This chapter was written by Scylla.
No matter how much he had tried to protest, things were not perfectly well with Amon.
The machine was almost complete, and Scylla had been working a full two hours in the morning when the bard finally dragged himself out of bed. His skin looked blotchy and bruised, as if he had gotten in a drunken fight with a stone golem the previous evening. He had been coming in later, and later, and complaining of fatigue and headaches and retiring earlier and earlier into the night.
He would deny it to everyone, shrugging off everyone’s concern, even as he struggled to try to follow his own writings from weeks before. The fevers were leading to more and more use of the fever-root, to the point that she was refilling the jar every other day.
When she suggested he should rest, he vehemently denied anything was wrong, even going so far to accuse her of sabotaging things behind his back to slow things down in a half-stupor.
But Scylla knew better.
The bloodshot eyes and sunken cheeks betrayed the progression of the aetherblight which consumed him from the inside out. For the most part, she tried to ignore it and focus on the work ahead of her, despite his increasing frantic behavior.
Today, he had started in with his snippy comments on her workmanship. When she turned to give him a piece of her mind, he was in mid-collapse, his lanky frame slipping over the corner chair where he had tried to brace himself against the tremors.
She was lucky that the others were nearby. Ben, Zuri and Koh had all helped carry his unconscious form to his bedroom. Scylla raised her hand, spreading calming aether energies across his form, hoping that it would rejuvenate his broken body. It was taking more and more effort to keep the wild energies from consuming him.
It was difficult to get his form to respond, but he always woke up. But today, the energies simply spread away, nearly completely rejected by his battered flesh. Worst of all, she didn’t have the benefit of an Allagan med-chambers. She wasn’t even sure if even the finest Tower advancements would give him a chance at this point.
Scylla pulled her hair back from her face as she strained to transfer energies to his form.
“It’s not working…” She muttered to herself as she looked over his form. “He’s not taking up the aether… at least not enough to help him.”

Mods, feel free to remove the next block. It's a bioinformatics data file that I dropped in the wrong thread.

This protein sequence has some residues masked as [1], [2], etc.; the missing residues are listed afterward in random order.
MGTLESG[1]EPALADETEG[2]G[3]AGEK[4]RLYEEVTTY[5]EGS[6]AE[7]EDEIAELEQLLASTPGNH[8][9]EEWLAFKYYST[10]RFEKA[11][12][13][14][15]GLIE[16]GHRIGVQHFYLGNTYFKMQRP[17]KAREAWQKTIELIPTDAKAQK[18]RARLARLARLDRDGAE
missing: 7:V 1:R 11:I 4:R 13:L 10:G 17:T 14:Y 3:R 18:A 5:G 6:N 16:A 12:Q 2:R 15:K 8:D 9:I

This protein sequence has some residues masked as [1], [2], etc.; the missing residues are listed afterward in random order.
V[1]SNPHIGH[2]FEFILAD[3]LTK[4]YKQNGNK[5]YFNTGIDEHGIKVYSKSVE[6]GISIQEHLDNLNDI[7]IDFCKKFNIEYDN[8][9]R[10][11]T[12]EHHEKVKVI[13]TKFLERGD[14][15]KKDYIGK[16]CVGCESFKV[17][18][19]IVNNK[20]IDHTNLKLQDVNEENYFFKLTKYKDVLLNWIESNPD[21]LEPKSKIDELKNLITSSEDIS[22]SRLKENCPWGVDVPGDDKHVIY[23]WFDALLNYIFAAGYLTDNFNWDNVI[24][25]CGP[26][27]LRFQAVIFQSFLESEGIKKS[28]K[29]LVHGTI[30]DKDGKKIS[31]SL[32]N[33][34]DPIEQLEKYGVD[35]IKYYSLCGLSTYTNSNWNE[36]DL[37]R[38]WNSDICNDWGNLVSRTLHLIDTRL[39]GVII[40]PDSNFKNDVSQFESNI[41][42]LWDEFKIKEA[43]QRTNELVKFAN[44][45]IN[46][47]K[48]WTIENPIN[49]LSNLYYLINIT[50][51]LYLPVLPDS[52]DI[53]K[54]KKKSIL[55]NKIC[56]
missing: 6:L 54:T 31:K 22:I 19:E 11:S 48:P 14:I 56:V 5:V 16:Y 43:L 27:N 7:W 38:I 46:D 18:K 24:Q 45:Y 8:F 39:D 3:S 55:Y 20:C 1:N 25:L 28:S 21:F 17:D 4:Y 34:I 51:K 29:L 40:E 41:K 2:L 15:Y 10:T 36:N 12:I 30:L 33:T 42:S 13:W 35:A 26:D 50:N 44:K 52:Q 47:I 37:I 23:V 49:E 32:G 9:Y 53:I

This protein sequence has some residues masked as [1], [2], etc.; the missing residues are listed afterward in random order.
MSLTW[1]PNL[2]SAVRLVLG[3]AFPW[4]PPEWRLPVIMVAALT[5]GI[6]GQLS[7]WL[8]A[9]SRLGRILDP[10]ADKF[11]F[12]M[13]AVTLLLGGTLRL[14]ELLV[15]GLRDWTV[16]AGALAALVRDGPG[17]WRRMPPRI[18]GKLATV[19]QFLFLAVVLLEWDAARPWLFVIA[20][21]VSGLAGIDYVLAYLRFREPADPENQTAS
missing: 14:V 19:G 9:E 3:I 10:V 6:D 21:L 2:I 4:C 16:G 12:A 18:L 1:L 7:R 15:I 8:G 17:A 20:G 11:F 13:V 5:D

He just needed a little longer. It would be such a shame to lose her patient so close to the proposed treatment.
Or would it be?
This was Amon of the Tower, after all. The same man who saw no trouble sawing her body into pieces and happily attaching it haphazardly to a pack of voidsent wolves. Maybe she would be doing the world a favor to let him die. Maybe she would be doing her soul a favor to bring closure to his life.
The white mage squeezed her hand over the edge of the linen sheet. He looked up at her, eyes open but void of consciousness as tremors shook his form. It would be easy enough to simply give up and pull the linen over his head.
No one would know any better.
Scylla gritted her teeth, as she reached her in her pocket, watching Amon as he slipped away.
No one would know that she had broken her oath to do all in her power to save him.
The mage closed her eyes, but she could hear Amon gasp for breath.
No one would know… but herself.
Her eyes opened again as he choked, spitting up all over the bed. She reached behind his head, helping to open up his airway.
“Why him… of all people?” Scylla lamented as she pulled out an herbal tincture from her pocket, carefully measuring droplets of the thin blue liquid.
If the aetherhealing wasn’t going to work on it’s own, she was going to turn to other means, teetering on the blurred lines between medicine and poisoning. Perhaps the primitive forest medicine would work where aether had failed.
“Why you?” She pulled open his mouth, dropping the liquid under his tongue. “Why did I have to be stuck with you as the last Allagan left in Eorzea? What sin earned me this fate?”
His cheeks seemed to tint just slightly pink from the gray, pale shade as he moaned.
“Amon?” Scylla asked, knowing well that he could not respond.
It was only a small change, but that was all she needed to determine that it was working. It was that slight tipping towards life that drove her to work her healing energies all through the day. And it was only by sunset that the tremors subsided and his breathing began to calm.
She had done all that she could. If he died, it wasn’t because she didn’t try. She didn’t know why, but she had put all her effort forth to save him.
Scylla slumped on the chair, waiting… and hoping… that he would wake up.